On Gender

This essay is about gender. Specifically, it is an attempt to reconcile a two different perspectives on gender, which in our current cultural moment seem to be in unnecessary conflict. It is not particularly about sexual orientation, which in the context of this essay is seen as quite independent.

Note: as it turns out, much of this discussion evokes the work of author and spiritual teacher David Deida, in particular his The Way of the Superior Man, which attempts to lay out a vision of an essentialist masculinity without precluding personal gender expressions. I had not read this book when I wrote this.

I. The Gender Binary

We often hear about a “gender binary”, in which there is Female, and there is Male, and every individual is one or the other. In terms of biological sex, for at least 98% of the population, this is generally true. In terms of gender (an individual’s self-identification with the social roles associated with the sexes), we run into difficulties.

There is a large social pressure for individuals to assume one of two gender roles: that of “male”, and that of “female”. In many circles it strongly preferred, if not outright required, that the individual assume the gender role associated with their biological sex.

While many in our society seem content to assume their expected gender roles, this setup leads to a number of problems:

  1. Traditional gender roles are not equal in terms of social prestige and influence
  2. Many individuals feel misaligned with the roles expected of them

In practice, the first problem leads to the feminist movement for equal treatment under the law and opportunity in myriad social spheres (work, home, public life, and so on). The second leads to LGBTQ activism and agitation for the same.

In times past, those who felt out-of-place within that binary were seen as having mental issues; those days are fortunately long past and the educated opinion (at least among social progressives) is unanimous in condemning the gender binary as a poor model of the human experience.

It is worth noting also that while the cultural conversation of the last few decades has been focused on the ways that binary gender expectations harm women and queers, we are lately coming to realize the ways in which gender expectations have been harming men, for whom rigid expectations often lead to emotional isolation, depression, and suicide.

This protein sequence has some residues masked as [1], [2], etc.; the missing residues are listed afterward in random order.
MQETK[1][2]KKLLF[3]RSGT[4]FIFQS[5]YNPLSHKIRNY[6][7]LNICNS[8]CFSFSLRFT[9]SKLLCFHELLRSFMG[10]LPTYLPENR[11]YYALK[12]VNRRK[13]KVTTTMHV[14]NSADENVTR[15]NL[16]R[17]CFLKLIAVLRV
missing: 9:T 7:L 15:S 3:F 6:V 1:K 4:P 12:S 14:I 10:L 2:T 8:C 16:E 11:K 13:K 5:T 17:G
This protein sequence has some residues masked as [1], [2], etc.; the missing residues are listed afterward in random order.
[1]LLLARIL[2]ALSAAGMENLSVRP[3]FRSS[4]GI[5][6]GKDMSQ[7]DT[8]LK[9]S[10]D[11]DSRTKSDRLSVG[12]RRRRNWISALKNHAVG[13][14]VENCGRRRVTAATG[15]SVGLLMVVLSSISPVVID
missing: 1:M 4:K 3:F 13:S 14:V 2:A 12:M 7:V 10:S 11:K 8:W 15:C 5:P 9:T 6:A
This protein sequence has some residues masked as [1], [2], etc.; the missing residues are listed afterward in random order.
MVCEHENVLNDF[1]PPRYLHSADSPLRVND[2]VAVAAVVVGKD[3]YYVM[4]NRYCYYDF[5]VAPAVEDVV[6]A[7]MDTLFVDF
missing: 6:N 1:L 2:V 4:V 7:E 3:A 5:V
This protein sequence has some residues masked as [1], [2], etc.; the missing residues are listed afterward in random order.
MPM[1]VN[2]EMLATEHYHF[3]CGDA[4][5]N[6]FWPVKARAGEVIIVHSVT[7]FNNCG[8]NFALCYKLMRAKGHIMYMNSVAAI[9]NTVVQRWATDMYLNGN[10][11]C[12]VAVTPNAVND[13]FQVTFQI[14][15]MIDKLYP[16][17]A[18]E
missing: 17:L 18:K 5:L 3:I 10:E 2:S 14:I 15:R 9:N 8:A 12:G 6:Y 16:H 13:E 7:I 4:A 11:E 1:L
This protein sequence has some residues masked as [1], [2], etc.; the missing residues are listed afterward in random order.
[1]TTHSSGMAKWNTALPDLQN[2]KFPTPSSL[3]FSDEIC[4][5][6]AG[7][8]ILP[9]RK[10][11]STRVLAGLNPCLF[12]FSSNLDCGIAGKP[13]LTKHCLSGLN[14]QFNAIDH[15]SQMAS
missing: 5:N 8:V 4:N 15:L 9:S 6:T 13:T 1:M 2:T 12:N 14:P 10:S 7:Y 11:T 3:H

II. Gender Essentialism and the Divine

The idea of “gender essentialism” is that there are certain innate characteristics of “males” and “females”, captured by statements such as “men are more assertive” and “women are more nurturing”. While pervasive in mainstream culture, gender essentialist thinking has been criticized among progressives and feminist thinkers going back to Simone de Beauvoir, mainly on the grounds that it perpetuates harmful binary-based stereotypes and denies individuals (primarily women) their right to self-determination.

Curiously, many who embrace “new age” spiritual practices (often also progressives) often appeal to the idea of the “Divine Feminine” and the “Divine Masculine” energies, which those communities conceive as archetypes pointing to very same gender essentialist ideas they seem to reject. Each energy is associated with some traditionally gendered traits, such as wisdom, intuition, and empathy for the feminine and intelligence, logic, and action for the masculine. In this more abstracted context, the Divine Feminine and Divine Masculine are seen as primal energies which, in order to achieve a more harmonious society, must be understood separately and then brought together into a balance.

An important aspect of this understanding is that these energies are opposing, in that no person or situation can contain both of them entirely. To embody more of the feminine essence is to embody less of the masculine, at least in that moment. This is similar to the way in which we work to balance “freedom” and “security” in society: we would like to have aspects of both, but since more of one means less of the other, we accept that we cannot have both completely in every situation.

Here we find our puzzle: we reject gender essentialism when applied to individuals, but embrace them when posed as spiritual abstractions.

What can we make of this? One wrong answer is to take the “social construct” argument to the logical conclusion and conclude that there is no “male” and “female” and that every individual has a wholly unique gender expression beyond description, comprehension, and categorization. Our minds can understand things only in terms of other things, and thus this reasoning is solipsistic, destructive, and atomizing.

Another wrong answer is to condemn the new age philosophy for being insufficiently woke. It is not an accident that the idea of complementary opposites appears again, and again, and again in our spirituality and our philosophy. If these ideas continue to appear, it is because they provide a language for describing a deep and constant aspects of human experience.